all, reforms of entitlements. they seem to be off the table, yet they are the part of our spending problem that is the biggest and the most out of control. and on tax reform, we've seen no reform of the tax code. we have a tax code that is the most unfair, the most complicated, the most expensive to comply with and the most anticompetitive code we probably could have created if we did it on purpose, and yet we have no reforms of the code and instead what we have done is add to the code another $1.6 trillion of new taxes on the american people. and what we are asking is whether we can move forward in trying to deal with our fiscal problems in this country by negotiating over entitlement reform and tax reform. and i frankly believe that we
ought to be at the negotiating table talking about that, but what we have been told is no, as soon as you will raise the debt ceiling by the amount that we are hearing somewhere in the neighborhood of a trillion dollars, as soon as you will raise the debt ceiling, then we can talk further about other negotiations. then we can get engaged on trying to deal with our debt crisis. i pointed out, as i said, to secretary lew that the last major progress we made on spending reform happened in negotiations relating to our debt ceiling. why can't we negotiate now and make significant fiscal reform in addition to dealing with our debt ceiling? it's that debt crisis that is the biggest problem. i was on the simpson-bowles commission, the president's own commission that he put together some years back, two or three years now, and we spent a full
year studying the impacts on our economy of america's fiscal excesses and what we needed to do, and the simpson-bowles commission came up with a plan. it was a proposal. we concluded that we needed to -- and this was two or three years back, but we needed to reduce our spending path, our debts path in the united states by at least $4 trillion. we concluded that we had to deal with that by reforming our entitlement system, and we had to deal with it by controlling discretionary spending, and we agreed to having some of that tax revenue that the president was demanding, and we also agreed that in the -- in the overall mix that we would have about a 3-1 ratio of revenue to spending -- excuse me, of spending cuts to revenue. the president did not accept that recommendation.
and many of us tried for months and months and months afterward to get that recommendation to the floor for a vote, but it has not made it to the floor for a vote. my point is negotiations have been under way for years and years and significant plans have been developed that would help us move forward. we know what to do. we need to have the will to do it. and so far the only reforms that we have been able to get in the last few years as a result of the debt crisis that we face have come when we have met these pressure points dealing with our debt ceiling. we're not asking to shut down the government for the purposes of simply making a point. we are trying to get to negotiations. we want to see the government reopened. we are not seeking to have the debt ceiling expire.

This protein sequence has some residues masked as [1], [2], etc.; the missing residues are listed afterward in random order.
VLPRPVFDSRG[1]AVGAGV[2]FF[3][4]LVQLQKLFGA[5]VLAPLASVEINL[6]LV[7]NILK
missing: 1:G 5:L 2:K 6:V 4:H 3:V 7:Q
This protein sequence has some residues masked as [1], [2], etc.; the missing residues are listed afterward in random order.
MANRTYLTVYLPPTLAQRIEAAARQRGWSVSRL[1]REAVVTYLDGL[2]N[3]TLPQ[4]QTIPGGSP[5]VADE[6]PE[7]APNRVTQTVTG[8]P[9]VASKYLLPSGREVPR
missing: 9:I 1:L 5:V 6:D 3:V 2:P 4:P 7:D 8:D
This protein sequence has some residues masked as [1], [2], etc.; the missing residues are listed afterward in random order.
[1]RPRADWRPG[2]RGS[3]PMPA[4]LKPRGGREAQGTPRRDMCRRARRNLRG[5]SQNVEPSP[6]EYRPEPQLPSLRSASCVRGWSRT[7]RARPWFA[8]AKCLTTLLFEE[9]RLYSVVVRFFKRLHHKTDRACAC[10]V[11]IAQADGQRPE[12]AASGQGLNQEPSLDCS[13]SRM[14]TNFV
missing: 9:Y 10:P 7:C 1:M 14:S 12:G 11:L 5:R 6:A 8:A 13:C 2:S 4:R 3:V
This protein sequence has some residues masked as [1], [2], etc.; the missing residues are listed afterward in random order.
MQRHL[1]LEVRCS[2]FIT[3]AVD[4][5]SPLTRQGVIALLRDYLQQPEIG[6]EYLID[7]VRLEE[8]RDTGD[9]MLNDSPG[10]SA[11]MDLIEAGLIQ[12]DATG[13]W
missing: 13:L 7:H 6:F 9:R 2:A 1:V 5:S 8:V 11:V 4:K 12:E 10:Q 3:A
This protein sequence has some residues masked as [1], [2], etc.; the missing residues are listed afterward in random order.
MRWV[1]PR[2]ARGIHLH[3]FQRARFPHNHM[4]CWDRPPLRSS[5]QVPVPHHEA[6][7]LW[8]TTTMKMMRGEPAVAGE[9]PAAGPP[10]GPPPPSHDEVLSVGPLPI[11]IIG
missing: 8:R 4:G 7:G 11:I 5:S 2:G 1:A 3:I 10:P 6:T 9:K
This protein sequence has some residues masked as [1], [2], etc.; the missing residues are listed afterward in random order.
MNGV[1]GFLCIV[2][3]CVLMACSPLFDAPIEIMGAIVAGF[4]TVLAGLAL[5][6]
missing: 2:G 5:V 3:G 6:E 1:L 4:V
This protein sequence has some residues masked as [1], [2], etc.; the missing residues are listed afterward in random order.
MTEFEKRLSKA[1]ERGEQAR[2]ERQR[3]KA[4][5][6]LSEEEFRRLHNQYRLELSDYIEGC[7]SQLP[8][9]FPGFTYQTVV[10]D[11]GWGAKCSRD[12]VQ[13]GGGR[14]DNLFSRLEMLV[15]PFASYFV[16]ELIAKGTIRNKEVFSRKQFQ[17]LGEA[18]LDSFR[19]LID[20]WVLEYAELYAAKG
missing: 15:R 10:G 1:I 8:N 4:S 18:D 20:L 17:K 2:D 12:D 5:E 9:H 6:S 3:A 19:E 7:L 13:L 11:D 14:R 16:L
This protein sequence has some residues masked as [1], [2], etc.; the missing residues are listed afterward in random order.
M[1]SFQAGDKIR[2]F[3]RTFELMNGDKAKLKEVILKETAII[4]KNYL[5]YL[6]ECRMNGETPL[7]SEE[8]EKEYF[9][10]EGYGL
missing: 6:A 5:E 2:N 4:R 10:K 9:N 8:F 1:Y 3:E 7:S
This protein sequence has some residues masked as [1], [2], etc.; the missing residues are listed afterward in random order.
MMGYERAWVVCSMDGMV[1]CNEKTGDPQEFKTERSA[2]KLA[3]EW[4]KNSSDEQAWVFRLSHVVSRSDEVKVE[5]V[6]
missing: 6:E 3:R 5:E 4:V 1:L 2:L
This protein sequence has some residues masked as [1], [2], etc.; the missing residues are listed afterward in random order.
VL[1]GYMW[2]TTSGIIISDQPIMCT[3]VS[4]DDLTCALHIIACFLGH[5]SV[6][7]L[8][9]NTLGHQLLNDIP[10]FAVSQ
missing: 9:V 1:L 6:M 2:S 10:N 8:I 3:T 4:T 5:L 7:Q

we want to have negotiations to be able to put together the kinds of fiscal reforms that should always accompany extensions of the debt ceiling. i believe the reason that congress put statutory debt ceilings in place in the first place was because they wanted to give america a gut check every so often about the spending problems that we have. we have put almost half of the entire spending system of the government on auto pilot, and we don't even have the opportunities to vote on it here in congress. madam president, ultimately we have to deal with the debt ceiling and ultimately we have to deal with the funding to keep our government operational. let's not just move forward and accomplish those objectives. leaving in place the unrestrained fiscal crisis that we are dealing with in this country.
let's use this opportunity to put together the kinds of fiscal reforms that should accompany decisions to allow our country to increase its debt. and with that, madam president, i yield my time. madam president, i note the intelligence intelligence. the presiding officer: the clerk will call the roll. mr. crapo: madam president, i note the absence of a quorum. the presiding officer: the clerk will call the roll. quorum call:
the presiding officer: the republican whip. mr. cornyn: mr. president, i ask unanimous consent that the quorum call be rescinded. the presiding officer: without objection. mr. cornyn: madam president, yesterday i came to the floor with the distinguished majority leader to raise the issue of survivor benefits to those who died in the line of duty, reportedly 26 service members have died since the government shutdown on october the 1st, including five in combat, and they've been denied the basic